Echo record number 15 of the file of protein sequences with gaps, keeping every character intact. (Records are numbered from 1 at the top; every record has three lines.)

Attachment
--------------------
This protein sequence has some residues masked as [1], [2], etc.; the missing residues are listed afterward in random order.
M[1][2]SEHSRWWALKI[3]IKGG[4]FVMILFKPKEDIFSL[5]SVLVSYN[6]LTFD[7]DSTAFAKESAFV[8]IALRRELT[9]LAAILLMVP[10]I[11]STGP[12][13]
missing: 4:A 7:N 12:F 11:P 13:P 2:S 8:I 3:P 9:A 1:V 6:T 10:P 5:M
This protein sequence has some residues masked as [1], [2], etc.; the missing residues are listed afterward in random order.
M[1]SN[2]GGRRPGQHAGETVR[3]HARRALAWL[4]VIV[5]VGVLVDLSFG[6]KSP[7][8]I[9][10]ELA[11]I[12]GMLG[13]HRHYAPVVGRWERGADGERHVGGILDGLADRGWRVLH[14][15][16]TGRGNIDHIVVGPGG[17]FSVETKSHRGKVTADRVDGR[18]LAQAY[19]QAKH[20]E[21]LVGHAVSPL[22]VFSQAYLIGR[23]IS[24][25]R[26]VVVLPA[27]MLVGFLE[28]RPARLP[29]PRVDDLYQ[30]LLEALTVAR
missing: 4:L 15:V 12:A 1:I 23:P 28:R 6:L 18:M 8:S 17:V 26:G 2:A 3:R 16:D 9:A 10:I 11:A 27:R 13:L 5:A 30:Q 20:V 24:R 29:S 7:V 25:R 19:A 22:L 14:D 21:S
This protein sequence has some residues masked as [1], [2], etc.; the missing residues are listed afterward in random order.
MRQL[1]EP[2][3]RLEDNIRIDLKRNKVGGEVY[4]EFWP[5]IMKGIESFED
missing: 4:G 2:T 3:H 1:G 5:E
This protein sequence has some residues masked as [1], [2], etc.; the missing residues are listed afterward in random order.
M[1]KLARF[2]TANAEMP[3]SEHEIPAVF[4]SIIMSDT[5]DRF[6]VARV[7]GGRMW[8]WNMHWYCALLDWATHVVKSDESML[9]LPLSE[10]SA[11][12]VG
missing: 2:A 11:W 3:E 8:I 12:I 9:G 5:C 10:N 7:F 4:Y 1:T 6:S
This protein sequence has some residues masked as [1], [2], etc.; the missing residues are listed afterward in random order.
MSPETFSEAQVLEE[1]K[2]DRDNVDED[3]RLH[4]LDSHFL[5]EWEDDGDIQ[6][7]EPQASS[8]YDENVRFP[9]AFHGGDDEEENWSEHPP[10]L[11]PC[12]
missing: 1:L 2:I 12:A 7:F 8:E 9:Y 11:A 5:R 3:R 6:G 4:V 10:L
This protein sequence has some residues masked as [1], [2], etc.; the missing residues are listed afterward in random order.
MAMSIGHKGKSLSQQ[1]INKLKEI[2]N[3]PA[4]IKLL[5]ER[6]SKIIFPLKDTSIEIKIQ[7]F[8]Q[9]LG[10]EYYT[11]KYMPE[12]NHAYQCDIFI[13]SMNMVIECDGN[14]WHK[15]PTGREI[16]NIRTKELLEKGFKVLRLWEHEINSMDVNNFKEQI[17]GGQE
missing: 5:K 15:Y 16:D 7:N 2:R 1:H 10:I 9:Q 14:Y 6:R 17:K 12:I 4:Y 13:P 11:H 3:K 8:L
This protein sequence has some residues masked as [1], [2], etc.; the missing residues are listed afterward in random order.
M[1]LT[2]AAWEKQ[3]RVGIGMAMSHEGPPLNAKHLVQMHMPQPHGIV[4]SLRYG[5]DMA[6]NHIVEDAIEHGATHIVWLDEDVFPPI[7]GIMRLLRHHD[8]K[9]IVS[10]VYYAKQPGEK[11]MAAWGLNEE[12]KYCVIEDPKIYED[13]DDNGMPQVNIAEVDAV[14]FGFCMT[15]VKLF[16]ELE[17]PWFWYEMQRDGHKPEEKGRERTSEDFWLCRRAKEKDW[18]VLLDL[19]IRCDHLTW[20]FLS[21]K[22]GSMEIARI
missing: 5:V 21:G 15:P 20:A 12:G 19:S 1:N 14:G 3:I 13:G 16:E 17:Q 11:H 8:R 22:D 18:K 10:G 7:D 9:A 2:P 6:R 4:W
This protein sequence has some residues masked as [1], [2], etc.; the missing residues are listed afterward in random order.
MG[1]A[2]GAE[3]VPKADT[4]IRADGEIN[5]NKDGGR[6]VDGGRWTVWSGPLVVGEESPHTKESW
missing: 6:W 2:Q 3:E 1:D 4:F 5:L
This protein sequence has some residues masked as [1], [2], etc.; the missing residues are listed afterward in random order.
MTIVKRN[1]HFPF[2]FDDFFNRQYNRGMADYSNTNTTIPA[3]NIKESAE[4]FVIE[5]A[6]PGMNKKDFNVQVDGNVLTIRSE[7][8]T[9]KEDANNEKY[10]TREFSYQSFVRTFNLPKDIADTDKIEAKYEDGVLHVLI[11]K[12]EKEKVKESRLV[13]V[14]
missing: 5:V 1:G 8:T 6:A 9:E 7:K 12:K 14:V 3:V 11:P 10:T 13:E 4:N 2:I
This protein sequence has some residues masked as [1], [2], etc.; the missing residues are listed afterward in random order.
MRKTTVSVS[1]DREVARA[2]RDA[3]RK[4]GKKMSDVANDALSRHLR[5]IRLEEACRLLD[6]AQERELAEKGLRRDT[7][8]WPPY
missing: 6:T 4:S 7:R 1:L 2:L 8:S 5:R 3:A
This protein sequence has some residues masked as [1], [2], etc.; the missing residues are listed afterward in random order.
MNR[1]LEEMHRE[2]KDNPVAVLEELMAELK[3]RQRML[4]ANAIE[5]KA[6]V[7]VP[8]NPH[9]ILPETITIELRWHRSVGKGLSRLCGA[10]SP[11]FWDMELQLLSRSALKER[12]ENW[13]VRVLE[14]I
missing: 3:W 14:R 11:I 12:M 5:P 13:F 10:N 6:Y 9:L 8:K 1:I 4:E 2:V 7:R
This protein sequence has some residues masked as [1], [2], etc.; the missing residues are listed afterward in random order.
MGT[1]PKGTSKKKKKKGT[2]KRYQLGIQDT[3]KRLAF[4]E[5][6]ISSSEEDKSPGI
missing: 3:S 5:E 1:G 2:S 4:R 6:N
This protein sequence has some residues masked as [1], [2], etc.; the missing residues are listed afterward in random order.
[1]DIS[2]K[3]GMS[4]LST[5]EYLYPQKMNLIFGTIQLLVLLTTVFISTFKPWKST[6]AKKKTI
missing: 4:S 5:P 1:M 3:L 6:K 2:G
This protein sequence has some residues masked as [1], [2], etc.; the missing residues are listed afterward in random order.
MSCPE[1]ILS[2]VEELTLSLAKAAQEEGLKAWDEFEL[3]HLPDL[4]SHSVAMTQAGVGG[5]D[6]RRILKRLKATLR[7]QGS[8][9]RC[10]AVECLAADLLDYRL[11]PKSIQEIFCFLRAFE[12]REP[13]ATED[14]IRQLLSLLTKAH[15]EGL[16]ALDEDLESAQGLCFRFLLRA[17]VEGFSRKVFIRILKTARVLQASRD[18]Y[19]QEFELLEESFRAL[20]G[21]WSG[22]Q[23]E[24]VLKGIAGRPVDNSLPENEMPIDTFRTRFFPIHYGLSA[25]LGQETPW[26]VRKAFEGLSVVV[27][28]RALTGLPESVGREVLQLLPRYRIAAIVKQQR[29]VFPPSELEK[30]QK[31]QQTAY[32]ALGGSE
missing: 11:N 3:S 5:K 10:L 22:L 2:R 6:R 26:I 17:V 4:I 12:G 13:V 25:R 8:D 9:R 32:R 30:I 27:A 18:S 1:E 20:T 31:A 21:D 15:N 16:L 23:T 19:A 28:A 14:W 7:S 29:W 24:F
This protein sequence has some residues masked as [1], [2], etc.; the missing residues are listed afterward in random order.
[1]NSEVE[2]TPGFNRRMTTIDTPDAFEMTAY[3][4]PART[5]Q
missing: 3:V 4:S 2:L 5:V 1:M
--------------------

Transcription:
This protein sequence has some residues masked as [1], [2], etc.; the missing residues are listed afterward in random order.
[1]NSEVE[2]TPGFNRRMTTIDTPDAFEMTAY[3][4]PART[5]Q
missing: 3:V 4:S 2:L 5:V 1:M